I’m in my 63rd and last day of reading listening through the NLT Chronological Bible quickly as if it were a novel. Today we are in the book of Revelation.

I do not claim to understand much of the book of Revelation.  It is full of symbolism, so figuring out which parts of it are symbolic, and which parts are to be read literally is very difficult [just pick up a few study Bibles and read through the varying interpretations to get an idea]. There are seals of judgment, trumpets of judgment and bowls of judgment.  There is a dragon, and a beast from the sea.  There is a ten nation confederation that somehow is upset and becomes a 7? nation confederation. There are earthquakes, lightening, plagues of really weird locusts.  There are scenes in heaven.  There are 144,000 witnesses for Christ. There is a 1000 year reign of the saints.  There is a new heaven and a new earth. The sheer magnitude of everything that is going on in Revelation is daunting and mystifying.  John Calvin was smart enough not to write a commentary on Revelation.

One of the good advances of biblical scholars in the 20th century was to realize that Revelation (along with the second half of Daniel) is a genre of writing all its own: apocalyptic literature. I’ll not make an attempt to explain apocalyptic literature except to say that one of its purposes was to encourage followers of Christ by emphasizing God’s salvation and deliverance and by pointing out that wickedness would not be overlooked by God.  If you read through the book of Revelation, among all of the symbolism, you will see these two things: God saving his own people and God punishing evil and wickedness once and for all.

I saw the dead, both great and small, standing before God’s throne. And the books were opened, including the Book of Life. And the dead were judged according to what they had done, as recorded in the books…And anyone whose name was not found recorded in the Book of Life was thrown into the lake of fire.” (Revelation 20:12, 15, NLT)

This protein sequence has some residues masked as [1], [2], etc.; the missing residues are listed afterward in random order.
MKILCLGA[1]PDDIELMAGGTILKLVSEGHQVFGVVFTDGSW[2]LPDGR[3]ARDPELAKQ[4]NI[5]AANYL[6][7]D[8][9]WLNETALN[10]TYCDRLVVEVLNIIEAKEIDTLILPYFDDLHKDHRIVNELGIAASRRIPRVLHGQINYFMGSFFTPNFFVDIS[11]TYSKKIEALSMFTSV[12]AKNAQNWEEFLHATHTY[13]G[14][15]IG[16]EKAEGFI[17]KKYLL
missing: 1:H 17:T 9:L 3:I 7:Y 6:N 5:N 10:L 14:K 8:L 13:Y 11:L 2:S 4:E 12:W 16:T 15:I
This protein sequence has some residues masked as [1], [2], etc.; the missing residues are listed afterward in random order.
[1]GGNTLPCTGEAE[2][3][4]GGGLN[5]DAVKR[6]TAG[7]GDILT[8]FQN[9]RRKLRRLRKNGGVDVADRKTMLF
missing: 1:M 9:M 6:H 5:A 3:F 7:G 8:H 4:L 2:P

Sobering passage, but not hopeless, because in the very last chapter, almost at the last verse we find that grace is available for all who will take it:

The Spirit and the bride say, “Come.” Let anyone who hears this say, “Come.” Let anyone who is thirsty come. Let anyone who desires drink freely from the water of life.” (Revelation 22:17, NLT)

Jesus came and Jesus died and Jesus rose again from the dead, just so John could pen these words.  Is your soul weary with the burdens of this world?  Are you tired of being a slave to sin, to your appetites, to your own desires, dear reader?  If you are thirsty, then come and drink of he who is the water of life freely and you will never thirst again, you will have eternal life.



We are closing in on finishing the NLT Chronological Bible with just today and tomorrow until we finish.  Today we are in 1 and 2 Peter, 1, 2 and 3 John, and Jude.

Peter wants his readers to stand firm in grace and so he shapes his letters in such a way that he helps his readers attain that goal.  Near the end of his first letter, he writes: